After seeing Bohemian Rhapsody, I decided to take a closer look at one of Queen’s best
albums, A Night at the Opera. This album was very ahead of its time in 1975, and it wasn’t cheap. At its release it was the most expensive rock album ever made, estimated cost was £40,000, which today is worth about $350,000. With a peculiar blend of genres all grounded in a rock and roll format, it still makes for an interesting listen today. Let’s get into it.
Freddy Mercury. 10.
The instrumentation on this album is crazy. Some of these tracks use piano and
wild harmonies to create a sound reminiscent of a music hall ballad or Dixieland jazz, but the pounding drums and electric guitar keep it rooted in rock and roll. Brian May has a very distinctive way of playing guitar, he’s just smooth as butter on the frets. Roger Taylor beats the devil out of the drums underneath all the madness already going on, and John Deacon lays down some really complex and grooving bass lines. These three, along with arguably (but not really) the best vocals in rock music are a factory for making catchy songs.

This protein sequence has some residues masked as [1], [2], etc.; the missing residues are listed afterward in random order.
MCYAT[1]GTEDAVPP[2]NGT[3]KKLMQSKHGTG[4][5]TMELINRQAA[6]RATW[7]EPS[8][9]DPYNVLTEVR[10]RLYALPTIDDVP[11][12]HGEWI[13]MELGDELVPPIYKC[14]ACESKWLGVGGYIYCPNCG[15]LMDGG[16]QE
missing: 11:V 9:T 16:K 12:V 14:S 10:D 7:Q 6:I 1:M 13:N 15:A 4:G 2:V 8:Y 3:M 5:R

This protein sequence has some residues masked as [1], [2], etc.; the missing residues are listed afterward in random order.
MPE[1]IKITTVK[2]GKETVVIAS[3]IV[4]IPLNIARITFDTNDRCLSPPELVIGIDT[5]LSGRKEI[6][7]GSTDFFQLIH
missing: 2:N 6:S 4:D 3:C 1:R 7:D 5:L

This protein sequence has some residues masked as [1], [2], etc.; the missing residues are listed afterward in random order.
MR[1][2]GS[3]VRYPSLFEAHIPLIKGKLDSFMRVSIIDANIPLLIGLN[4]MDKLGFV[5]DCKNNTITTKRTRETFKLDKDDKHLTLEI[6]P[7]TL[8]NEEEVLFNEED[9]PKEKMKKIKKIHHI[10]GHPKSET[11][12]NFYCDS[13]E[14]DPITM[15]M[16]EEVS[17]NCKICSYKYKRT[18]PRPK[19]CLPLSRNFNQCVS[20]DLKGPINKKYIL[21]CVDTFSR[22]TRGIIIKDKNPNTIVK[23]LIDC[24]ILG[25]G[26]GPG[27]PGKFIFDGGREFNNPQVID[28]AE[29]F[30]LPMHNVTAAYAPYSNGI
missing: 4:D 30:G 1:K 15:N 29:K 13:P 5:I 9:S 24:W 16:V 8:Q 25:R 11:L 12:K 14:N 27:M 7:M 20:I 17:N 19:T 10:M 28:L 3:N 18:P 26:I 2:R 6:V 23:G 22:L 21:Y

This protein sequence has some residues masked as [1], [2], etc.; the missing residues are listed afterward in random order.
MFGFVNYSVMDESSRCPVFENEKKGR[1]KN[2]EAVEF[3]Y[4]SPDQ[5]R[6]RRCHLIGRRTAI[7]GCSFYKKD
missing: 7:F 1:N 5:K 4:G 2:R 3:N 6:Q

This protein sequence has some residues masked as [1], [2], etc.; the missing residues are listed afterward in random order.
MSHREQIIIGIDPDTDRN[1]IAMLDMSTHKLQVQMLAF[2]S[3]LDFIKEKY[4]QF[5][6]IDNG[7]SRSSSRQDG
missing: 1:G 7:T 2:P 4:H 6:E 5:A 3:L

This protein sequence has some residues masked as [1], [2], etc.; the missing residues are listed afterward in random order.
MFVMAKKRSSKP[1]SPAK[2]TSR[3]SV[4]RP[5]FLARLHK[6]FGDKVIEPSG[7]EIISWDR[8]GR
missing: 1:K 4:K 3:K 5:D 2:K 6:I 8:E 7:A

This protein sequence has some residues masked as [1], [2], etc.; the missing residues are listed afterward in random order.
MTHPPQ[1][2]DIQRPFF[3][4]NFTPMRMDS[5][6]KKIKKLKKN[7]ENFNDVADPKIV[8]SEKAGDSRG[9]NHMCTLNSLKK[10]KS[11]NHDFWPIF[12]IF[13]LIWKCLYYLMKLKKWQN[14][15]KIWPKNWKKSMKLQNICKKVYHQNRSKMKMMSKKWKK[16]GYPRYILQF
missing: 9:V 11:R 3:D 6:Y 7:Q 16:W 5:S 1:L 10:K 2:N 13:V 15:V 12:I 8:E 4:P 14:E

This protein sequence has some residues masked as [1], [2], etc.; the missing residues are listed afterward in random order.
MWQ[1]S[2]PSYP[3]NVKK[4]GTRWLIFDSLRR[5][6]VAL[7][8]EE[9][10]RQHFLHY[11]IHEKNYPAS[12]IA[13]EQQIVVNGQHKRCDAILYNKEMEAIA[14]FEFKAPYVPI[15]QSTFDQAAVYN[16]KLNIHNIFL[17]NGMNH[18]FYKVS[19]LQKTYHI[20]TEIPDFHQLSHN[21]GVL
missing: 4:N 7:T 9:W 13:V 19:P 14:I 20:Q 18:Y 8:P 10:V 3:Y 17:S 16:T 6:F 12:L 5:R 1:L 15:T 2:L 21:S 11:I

The X-factor here is the production, as well as how the album is arranged as a whole. It really does feel like it could be played all the way through at an opera hall, and you’d be entertained. Curtains open to “Death on Two Legs”, a winding rock ballad featuring some of the sharpest Brian May solos on the album. After this, a brief interlude, as Freddy Mercury sings a hollow sounding vocal on “Lazy Sunday Afternoon” accompanied on a show-tune sounding piano. Then you get up and go to the bathroom or get snacks while Roger Taylor sings “I’m In Love With My Car”, and you make it back just in time for “You’re my Best Friend.” After a tumultuous 30 minutes, you hear “Bohemian Rhapsody”, which is a musical gem that is unlike anything else out there. It’s really worth a play through.
“Bohemian Rhapsody”, “Death on Two Legs”, and “Love of My Life”
A beautiful album.